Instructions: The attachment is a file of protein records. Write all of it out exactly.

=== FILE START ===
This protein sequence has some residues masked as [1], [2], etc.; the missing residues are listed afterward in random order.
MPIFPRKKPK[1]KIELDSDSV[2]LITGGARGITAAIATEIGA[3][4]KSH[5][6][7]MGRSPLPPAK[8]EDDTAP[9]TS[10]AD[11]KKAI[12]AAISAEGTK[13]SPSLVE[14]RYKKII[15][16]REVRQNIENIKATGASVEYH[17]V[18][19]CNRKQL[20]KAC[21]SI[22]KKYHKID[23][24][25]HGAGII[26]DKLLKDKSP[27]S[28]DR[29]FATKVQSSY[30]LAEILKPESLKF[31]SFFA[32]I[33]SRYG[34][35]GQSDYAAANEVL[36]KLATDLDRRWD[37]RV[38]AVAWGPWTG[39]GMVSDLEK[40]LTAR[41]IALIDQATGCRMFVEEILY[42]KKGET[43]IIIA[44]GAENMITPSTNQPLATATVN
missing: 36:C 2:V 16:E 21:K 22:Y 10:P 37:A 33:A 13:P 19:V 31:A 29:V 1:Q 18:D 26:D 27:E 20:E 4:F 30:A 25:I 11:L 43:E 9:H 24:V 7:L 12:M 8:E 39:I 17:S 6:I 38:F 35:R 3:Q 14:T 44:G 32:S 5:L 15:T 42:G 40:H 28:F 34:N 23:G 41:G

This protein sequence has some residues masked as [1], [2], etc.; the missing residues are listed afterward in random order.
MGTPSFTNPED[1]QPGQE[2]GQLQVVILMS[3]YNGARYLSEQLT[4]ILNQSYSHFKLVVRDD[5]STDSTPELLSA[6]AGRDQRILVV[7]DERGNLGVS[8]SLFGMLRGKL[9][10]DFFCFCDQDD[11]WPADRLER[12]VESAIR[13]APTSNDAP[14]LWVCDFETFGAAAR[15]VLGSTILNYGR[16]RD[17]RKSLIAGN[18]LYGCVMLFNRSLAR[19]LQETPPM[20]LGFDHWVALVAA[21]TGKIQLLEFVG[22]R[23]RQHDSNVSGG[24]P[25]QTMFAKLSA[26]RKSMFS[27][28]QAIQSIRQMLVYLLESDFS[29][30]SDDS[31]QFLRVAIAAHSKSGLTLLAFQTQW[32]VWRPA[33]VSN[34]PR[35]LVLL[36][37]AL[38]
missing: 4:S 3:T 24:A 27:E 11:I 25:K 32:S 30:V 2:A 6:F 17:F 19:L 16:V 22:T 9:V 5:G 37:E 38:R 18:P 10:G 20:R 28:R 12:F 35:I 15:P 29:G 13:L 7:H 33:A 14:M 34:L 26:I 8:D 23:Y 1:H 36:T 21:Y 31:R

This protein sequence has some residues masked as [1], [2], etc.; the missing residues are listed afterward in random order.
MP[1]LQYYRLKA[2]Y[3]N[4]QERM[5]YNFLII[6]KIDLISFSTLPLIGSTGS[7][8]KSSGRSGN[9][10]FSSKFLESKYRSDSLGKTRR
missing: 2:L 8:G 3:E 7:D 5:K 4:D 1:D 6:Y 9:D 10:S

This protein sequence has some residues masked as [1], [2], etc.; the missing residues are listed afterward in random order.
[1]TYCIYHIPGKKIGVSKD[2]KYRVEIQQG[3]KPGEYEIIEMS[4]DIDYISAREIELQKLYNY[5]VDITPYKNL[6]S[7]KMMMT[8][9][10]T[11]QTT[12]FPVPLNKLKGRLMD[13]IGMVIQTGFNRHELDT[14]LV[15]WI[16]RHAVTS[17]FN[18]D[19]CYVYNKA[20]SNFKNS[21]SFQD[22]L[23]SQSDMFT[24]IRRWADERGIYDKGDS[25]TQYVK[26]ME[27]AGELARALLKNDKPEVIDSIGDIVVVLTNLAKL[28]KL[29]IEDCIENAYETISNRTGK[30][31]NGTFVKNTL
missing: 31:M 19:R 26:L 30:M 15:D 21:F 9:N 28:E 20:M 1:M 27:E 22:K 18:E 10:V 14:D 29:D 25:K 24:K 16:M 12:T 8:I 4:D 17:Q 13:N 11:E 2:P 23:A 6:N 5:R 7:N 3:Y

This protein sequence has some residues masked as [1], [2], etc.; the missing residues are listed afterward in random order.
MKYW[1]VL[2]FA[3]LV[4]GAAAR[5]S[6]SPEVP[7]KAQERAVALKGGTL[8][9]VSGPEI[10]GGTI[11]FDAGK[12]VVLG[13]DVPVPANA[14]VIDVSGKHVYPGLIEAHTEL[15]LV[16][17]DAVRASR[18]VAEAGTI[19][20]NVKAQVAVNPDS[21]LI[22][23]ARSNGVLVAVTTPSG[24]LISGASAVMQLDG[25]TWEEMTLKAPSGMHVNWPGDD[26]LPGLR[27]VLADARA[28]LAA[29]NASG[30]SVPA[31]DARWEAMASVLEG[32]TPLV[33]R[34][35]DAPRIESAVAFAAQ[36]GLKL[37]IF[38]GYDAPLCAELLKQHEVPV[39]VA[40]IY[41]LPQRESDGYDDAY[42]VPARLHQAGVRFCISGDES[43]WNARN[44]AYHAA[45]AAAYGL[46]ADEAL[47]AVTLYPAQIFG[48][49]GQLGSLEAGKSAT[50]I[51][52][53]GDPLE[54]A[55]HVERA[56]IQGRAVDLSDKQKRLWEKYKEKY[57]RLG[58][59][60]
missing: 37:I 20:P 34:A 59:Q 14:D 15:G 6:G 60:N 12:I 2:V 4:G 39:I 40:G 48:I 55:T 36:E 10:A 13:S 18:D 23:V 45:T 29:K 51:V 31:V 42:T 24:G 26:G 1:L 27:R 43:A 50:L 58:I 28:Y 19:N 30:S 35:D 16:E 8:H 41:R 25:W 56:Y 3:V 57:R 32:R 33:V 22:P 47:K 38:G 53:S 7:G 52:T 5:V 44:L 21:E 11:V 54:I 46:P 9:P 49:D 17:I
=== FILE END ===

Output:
This protein sequence has some residues masked as [1], [2], etc.; the missing residues are listed afterward in random order.
MPIFPRKKPK[1]KIELDSDSV[2]LITGGARGITAAIATEIGA[3][4]KSH[5][6][7]MGRSPLPPAK[8]EDDTAP[9]TS[10]AD[11]KKAI[12]AAISAEGTK[13]SPSLVE[14]RYKKII[15][16]REVRQNIENIKATGASVEYH[17]V[18][19]CNRKQL[20]KAC[21]SI[22]KKYHKID[23][24][25]HGAGII[26]DKLLKDKSP[27]S[28]DR[29]FATKVQSSY[30]LAEILKPESLKF[31]SFFA[32]I[33]SRYG[34][35]GQSDYAAANEVL[36]KLATDLDRRWD[37]RV[38]AVAWGPWTG[39]GMVSDLEK[40]LTAR[41]IALIDQATGCRMFVEEILY[42]KKGET[43]IIIA[44]GAENMITPSTNQPLATATVN
missing: 36:C 2:V 16:E 21:K 22:Y 10:P 37:A 33:A 13:P 19:V 31:A 29:V 1:Q 18:D 26:D 27:E 20:E 4:F 30:A 25:I 11:L 43:E 9:H 24:V 7:L 12:M 8:E 39:I 17:S 6:I 38:F 35:R 3:Q 14:T 44:G 32:S 5:L 15:T 42:G 40:H 28:F 34:N 23:G 41:G

This protein sequence has some residues masked as [1], [2], etc.; the missing residues are listed afterward in random order.
MGTPSFTNPED[1]QPGQE[2]GQLQVVILMS[3]YNGARYLSEQLT[4]ILNQSYSHFKLVVRDD[5]STDSTPELLSA[6]AGRDQRILVV[7]DERGNLGVS[8]SLFGMLRGKL[9][10]DFFCFCDQDD[11]WPADRLER[12]VESAIR[13]APTSNDAP[14]LWVCDFETFGAAAR[15]VLGSTILNYGR[16]RD[17]RKSLIAGN[18]LYGCVMLFNRSLAR[19]LQETPPM[20]LGFDHWVALVAA[21]TGKIQLLEFVG[22]R[23]RQHDSNVSGG[24]P[25]QTMFAKLSA[26]RKSMFS[27][28]QAIQSIRQMLVYLLESDFS[29][30]SDDS[31]QFLRVAIAAHSKSGLTLLAFQTQW[32]VWRPA[33]VSN[34]PR[35]LVLL[36][37]AL[38]
missing: 4:S 3:T 24:A 27:E 11:I 25:K 32:S 30:V 2:A 6:F 17:F 19:L 16:V 22:T 9:V 5:G 37:E 38:R 18:P 10:G 20:R 28:R 12:F 35:I 15:P 29:G 13:L 7:H 33:A 14:M 34:L 26:I 8:D 23:Y 1:H 36:T 21:Y 31:R

This protein sequence has some residues masked as [1], [2], etc.; the missing residues are listed afterward in random order.
MP[1]LQYYRLKA[2]Y[3]N[4]QERM[5]YNFLII[6]KIDLISFSTLPLIGSTGS[7][8]KSSGRSGN[9][10]FSSKFLESKYRSDSLGKTRR
missing: 2:L 8:G 3:E 7:D 5:K 4:D 1:D 6:Y 9:D 10:S

This protein sequence has some residues masked as [1], [2], etc.; the missing residues are listed afterward in random order.
[1]TYCIYHIPGKKIGVSKD[2]KYRVEIQQG[3]KPGEYEIIEMS[4]DIDYISAREIELQKLYNY[5]VDITPYKNL[6]S[7]KMMMT[8][9][10]T[11]QTT[12]FPVPLNKLKGRLMD[13]IGMVIQTGFNRHELDT[14]LV[15]WI[16]RHAVTS[17]FN[18]D[19]CYVYNKA[20]SNFKNS[21]SFQD[22]L[23]SQSDMFT[24]IRRWADERGIYDKGDS[25]TQYVK[26]ME[27]AGELARALLKNDKPEVIDSIGDIVVVLTNLAKL[28]KL[29]IEDCIENAYETISNRTGK[30][31]NGTFVKNTL
missing: 31:M 19:R 26:L 30:M 15:D 21:F 9:N 28:E 20:M 1:M 27:E 22:K 18:E 10:V 14:D 29:D 25:K 24:K 16:M 12:T 8:I 4:D 17:Q 13:N 11:E 2:P 23:A 6:N 5:R 7:N 3:Y

This protein sequence has some residues masked as [1], [2], etc.; the missing residues are listed afterward in random order.
MKYW[1]VL[2]FA[3]LV[4]GAAAR[5]S[6]SPEVP[7]KAQERAVALKGGTL[8][9]VSGPEI[10]GGTI[11]FDAGK[12]VVLG[13]DVPVPANA[14]VIDVSGKHVYPGLIEAHTEL[15]LV[16][17]DAVRASR[18]VAEAGTI[19][20]NVKAQVAVNPDS[21]LI[22][23]ARSNGVLVAVTTPSG[24]LISGASAVMQLDG[25]TWEEMTLKAPSGMHVNWPGDD[26]LPGLR[27]VLADARA[28]LAA[29]NASG[30]SVPA[31]DARWEAMASVLEG[32]TPLV[33]R[34][35]DAPRIESAVAFAAQ[36]GLKL[37]IF[38]GYDAPLCAELLKQHEVPV[39]VA[40]IY[41]LPQRESDGYDDAY[42]VPARLHQAGVRFCISGDES[43]WNARN[44]AYHAA[45]AAAYGL[46]ADEAL[47]AVTLYPAQIFG[48][49]GQLGSLEAGKSAT[50]I[51][52][53]GDPLE[54]A[55]HVERA[56]IQGRAVDLSDKQKRLWEKYKEKY[57]RLG[58][59][60]
missing: 37:I 20:P 34:A 59:Q 14:D 15:G 6:G 60:N 12:I 2:V 4:G 39:I 40:G 48:I 55:T 36:E 10:A 13:S 18:D 23:V 45:T 29:K 51:V 31:V 42:T 24:G 26:G 1:L 27:R 43:A 50:L 58:I 28:Y 19:N 30:S 35:D 16:E 8:H 41:R 25:W 56:Y 3:V 57:R 32:R 33:V 22:P 47:K 38:G 53:S 7:G 52:T 5:V 44:L 21:E 11:V 54:I 46:P 9:P 49:D 17:I